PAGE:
Leadership Style and the Management of the Effects of Complexity

Leadership Style and the Management of the Effects of Complexity

Dimitris N. Antoniadis (Danton-progm, UK)
Copyright: © 2013 |Pages: 40
DOI: 10.4018/978-1-4666-2509-9.ch006


Within any organisation, be that a project or a company department, a number of people/systems come together to perform tasks and deliver the expected outcome. In the process of performing those, tasks, a number of interconnections are generated that reinforce one another and result in behaviours that are very different to the norm and cause complexity. The author presents results from a wider research in construction which investigated the effect(s) of socio-organic complexity on project performance and particularly through the attribute of leadership style adopted. The results proved the nonlinearity between performance and complexity and lack of actions that will manage the effects of complexity. A framework is developed, validated, and presented in this chapter, which, by using the characteristics of complexity, allows the measurement of the current level of actions and provides a set of additional actions that will enable management of complexity through the leadership style.
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What is the story in this chapter about? The story is about leadership or management style, which although considered an attribute, should also be regarded and applied as a tool to manage the effects of complexity. A very recent investigation that was conducted in construction project management, and which can be extrapolated to the general management field, uncovered that although as an attribute the management style is considered very highly, very little is done in terms of using it to manage the effects of complexity.

The management of projects transpires in a complex and evanescent environment. Therefore the application of complexity theory to the management of projects can enable the systematic consideration of the conditions that give rise to such complexity. A number of authors, both in project as well as general management, have indicated that interfaces generate complexity (Baccarini, 1996; Lucas, 2000a; Mitchell, 2009; Williams, 1999), which is associated more with the interconnection structures that link various objects and not the objects themselves (Lucas, 2000a). Interconnections can generate complexity which has defined characteristics (Lucas, 2000b). Therefore understanding the characteristics of these interconnections, especially from a socio-organisational side, and how these affect the project performance, can contribute to the design of more efficient project delivery systems. In particular, it should enable managers and project managers to respond with the necessary actions and improve the management style adopted and the decision-making process.

The effects of complexity on projects have been researched and several proposals have been made in terms of managing its effects. However, most of the studies have been conducted on the technical side and very little has been done in terms of the socio-organisational aspects of complexity of interconnections and its effects, especially when considering the management style to be adopted. Also heuristic reflections exist suggesting an exponentially decaying/inverse correlation between complexity and project performance, yet very little has been done to identify the exact relationship.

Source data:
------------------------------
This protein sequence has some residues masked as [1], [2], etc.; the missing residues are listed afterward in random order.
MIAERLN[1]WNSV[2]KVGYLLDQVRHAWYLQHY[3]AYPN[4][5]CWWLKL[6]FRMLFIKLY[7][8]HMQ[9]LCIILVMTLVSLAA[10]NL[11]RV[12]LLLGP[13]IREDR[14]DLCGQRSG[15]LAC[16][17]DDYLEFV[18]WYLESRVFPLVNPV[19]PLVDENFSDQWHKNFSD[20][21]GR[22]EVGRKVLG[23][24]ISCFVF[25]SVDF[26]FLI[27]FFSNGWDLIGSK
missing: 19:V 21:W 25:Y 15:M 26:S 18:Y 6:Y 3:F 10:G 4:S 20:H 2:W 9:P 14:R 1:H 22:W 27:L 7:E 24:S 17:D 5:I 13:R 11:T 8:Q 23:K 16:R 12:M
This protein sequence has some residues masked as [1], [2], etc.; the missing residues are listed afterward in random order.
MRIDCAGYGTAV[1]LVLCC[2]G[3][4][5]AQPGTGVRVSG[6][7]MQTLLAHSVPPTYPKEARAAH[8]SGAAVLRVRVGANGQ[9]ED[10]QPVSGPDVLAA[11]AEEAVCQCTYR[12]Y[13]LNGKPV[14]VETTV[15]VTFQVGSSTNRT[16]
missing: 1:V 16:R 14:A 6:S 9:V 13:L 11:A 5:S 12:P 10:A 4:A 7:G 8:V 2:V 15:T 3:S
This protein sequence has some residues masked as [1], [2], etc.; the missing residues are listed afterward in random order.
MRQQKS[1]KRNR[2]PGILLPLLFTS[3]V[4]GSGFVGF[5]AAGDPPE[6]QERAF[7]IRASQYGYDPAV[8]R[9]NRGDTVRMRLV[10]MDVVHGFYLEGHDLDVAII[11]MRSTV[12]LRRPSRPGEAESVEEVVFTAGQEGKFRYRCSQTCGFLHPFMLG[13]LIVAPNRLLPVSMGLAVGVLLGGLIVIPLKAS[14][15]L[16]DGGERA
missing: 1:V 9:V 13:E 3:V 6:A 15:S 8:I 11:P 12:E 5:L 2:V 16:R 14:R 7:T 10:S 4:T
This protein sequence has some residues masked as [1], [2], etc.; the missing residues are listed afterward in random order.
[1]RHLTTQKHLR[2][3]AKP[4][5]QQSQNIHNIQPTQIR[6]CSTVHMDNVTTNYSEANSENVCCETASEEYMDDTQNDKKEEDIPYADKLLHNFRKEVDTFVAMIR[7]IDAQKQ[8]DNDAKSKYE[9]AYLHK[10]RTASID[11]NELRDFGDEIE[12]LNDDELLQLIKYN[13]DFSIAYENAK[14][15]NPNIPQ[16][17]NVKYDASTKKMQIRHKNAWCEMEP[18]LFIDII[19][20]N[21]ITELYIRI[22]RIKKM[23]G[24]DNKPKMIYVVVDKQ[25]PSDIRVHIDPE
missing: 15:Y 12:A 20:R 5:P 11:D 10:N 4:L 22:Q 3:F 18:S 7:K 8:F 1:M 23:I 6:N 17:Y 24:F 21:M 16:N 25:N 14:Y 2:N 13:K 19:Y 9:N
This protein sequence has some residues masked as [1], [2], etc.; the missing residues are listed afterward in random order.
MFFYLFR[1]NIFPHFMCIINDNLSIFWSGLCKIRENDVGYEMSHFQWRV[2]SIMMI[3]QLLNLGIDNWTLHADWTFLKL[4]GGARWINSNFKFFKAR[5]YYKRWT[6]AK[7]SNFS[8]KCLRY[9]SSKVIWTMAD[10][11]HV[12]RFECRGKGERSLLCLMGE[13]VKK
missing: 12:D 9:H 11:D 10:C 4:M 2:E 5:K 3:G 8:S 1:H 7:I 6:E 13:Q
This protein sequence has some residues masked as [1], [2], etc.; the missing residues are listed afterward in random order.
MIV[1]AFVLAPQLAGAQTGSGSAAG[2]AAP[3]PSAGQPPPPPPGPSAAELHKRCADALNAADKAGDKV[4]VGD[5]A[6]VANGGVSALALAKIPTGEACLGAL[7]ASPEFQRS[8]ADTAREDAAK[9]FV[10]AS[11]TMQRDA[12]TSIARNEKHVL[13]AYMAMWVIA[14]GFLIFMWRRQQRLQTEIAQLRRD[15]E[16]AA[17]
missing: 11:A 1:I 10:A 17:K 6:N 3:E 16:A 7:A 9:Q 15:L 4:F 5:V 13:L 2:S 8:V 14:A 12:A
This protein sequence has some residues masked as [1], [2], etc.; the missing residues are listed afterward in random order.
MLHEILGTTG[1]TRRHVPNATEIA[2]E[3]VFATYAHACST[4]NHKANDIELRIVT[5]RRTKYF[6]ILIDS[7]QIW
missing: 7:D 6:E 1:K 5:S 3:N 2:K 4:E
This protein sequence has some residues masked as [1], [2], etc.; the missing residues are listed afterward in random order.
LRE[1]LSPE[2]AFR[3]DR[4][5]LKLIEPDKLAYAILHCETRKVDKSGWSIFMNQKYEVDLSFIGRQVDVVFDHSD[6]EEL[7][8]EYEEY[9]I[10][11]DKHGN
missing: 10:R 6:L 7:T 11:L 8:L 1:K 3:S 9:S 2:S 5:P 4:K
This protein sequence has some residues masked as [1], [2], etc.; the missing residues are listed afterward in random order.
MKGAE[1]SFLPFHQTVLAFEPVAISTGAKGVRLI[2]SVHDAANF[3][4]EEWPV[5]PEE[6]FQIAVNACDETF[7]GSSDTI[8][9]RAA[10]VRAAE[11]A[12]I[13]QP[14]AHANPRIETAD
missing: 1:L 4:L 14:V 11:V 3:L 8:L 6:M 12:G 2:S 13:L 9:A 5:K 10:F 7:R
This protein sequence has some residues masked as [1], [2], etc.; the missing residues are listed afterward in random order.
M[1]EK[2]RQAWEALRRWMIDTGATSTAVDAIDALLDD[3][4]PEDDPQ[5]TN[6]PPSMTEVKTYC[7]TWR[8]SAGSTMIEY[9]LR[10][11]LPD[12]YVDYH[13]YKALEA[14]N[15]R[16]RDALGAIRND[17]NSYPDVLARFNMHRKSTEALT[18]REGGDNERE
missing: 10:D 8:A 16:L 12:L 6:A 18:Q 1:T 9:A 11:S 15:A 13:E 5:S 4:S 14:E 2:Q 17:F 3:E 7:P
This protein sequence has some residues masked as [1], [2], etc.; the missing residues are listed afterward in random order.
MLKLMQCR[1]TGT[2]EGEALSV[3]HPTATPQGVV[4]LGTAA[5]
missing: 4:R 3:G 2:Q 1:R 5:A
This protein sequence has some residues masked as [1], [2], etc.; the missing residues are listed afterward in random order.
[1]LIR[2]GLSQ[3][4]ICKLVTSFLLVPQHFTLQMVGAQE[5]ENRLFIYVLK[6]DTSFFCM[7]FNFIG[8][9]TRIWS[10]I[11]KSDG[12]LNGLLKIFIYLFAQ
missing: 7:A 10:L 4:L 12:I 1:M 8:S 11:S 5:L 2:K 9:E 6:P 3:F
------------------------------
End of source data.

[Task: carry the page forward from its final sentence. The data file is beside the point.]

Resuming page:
In this chapter results will be presented from a multi-method research investigating socio-organo complexity and the management style adopted as well as its effects on project performance. It should be clarified that throughout this chapter the words leadership and management style will be used interchangeably. The research, conducted in the UK construction industry with major organisations - clients and contractors - reflects the wider problems faced by the project management profession and generally organisations that deal with projects. Amongst the other findings regarding complexity, it is concluded that the management style is not considered as a tool to manage the effects of complexity and the inverse correlation between complexity and performance, with an average drop of 39%, is proven and it actually resembles that of an underdamped transient motion. The latter, not only confirms the non-linearity of project management, regarding socio-organisational issues, but it can also be proven very powerful when considering the possibilities of extrapolating and implementing techniques proven in the field of systems control.

Considering the above and the basic principle that if we know the characteristics of complexity then it is feasible to establish the means to manage its effects, a decision process and a framework was developed and validated by project practitioners. The framework measures the level of implementation of actions, through the management style adopted, against each complexity characteristic and by providing a set of activities enables managers and other leaders to manage the effects of complexity of interconnections. It also provides the basis for educating leaders, at various levels, on complexity and the application of its characteristics in day-to-day activities.

In the following sections a review of leadership and complexity theory will be carried out in order to establish a base. Then the research approach and the results will be presented followed by analysis and discussion. The chapter will close with the proposal and the validation of the research which will describe the framework developed with its validation by practitioners and the conclusion reached.

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